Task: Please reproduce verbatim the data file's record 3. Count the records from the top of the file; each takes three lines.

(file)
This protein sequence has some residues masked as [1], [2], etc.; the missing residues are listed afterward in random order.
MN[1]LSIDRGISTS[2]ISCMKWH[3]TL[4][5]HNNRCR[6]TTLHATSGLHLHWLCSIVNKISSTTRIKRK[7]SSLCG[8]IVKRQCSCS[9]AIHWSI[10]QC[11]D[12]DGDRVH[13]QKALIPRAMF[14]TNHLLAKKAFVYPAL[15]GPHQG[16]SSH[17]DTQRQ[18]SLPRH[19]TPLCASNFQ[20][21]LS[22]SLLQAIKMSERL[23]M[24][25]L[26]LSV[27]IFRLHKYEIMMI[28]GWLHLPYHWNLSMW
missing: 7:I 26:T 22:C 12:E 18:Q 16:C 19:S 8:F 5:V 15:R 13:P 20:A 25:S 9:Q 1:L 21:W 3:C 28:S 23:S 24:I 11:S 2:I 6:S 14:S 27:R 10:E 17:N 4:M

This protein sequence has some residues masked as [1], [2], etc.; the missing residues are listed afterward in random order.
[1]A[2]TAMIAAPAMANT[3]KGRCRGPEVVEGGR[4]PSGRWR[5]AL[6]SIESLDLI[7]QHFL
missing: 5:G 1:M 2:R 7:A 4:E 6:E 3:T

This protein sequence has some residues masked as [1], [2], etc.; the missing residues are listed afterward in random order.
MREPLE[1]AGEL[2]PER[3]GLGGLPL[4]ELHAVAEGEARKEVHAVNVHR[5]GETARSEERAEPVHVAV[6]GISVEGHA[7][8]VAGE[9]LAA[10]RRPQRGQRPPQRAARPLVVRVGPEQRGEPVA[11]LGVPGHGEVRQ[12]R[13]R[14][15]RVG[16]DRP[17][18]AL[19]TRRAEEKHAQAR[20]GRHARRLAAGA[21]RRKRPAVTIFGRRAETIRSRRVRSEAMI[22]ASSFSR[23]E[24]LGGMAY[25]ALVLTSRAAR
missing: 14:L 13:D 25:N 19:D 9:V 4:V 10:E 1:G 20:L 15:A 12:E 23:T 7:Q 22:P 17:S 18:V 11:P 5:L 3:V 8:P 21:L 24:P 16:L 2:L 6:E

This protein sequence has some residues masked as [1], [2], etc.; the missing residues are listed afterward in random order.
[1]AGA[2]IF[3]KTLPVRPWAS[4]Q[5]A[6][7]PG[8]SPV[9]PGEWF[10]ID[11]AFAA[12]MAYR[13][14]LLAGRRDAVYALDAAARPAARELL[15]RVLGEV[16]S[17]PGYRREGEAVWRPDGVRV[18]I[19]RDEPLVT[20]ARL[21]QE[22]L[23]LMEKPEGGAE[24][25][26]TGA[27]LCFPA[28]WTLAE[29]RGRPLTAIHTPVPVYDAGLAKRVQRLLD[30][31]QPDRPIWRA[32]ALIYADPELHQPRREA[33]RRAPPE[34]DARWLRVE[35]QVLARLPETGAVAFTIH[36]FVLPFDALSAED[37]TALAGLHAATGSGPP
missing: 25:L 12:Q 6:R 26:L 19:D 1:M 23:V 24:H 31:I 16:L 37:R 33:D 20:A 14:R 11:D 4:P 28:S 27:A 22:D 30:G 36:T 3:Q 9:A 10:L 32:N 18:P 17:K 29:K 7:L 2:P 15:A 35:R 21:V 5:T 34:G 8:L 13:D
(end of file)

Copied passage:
This protein sequence has some residues masked as [1], [2], etc.; the missing residues are listed afterward in random order.
MREPLE[1]AGEL[2]PER[3]GLGGLPL[4]ELHAVAEGEARKEVHAVNVHR[5]GETARSEERAEPVHVAV[6]GISVEGHA[7][8]VAGE[9]LAA[10]RRPQRGQRPPQRAARPLVVRVGPEQRGEPVA[11]LGVPGHGEVRQ[12]R[13]R[14][15]RVG[16]DRP[17][18]AL[19]TRRAEEKHAQAR[20]GRHARRLAAGA[21]RRKRPAVTIFGRRAETIRSRRVRSEAMI[22]ASSFSR[23]E[24]LGGMAY[25]ALVLTSRAAR
missing: 14:L 13:D 25:N 19:D 9:V 4:V 10:E 1:G 20:L 15:A 12:E 23:T 7:Q 22:P 17:S 18:V 11:P 5:L 3:V 8:P 21:L 24:P 16:L 2:L 6:E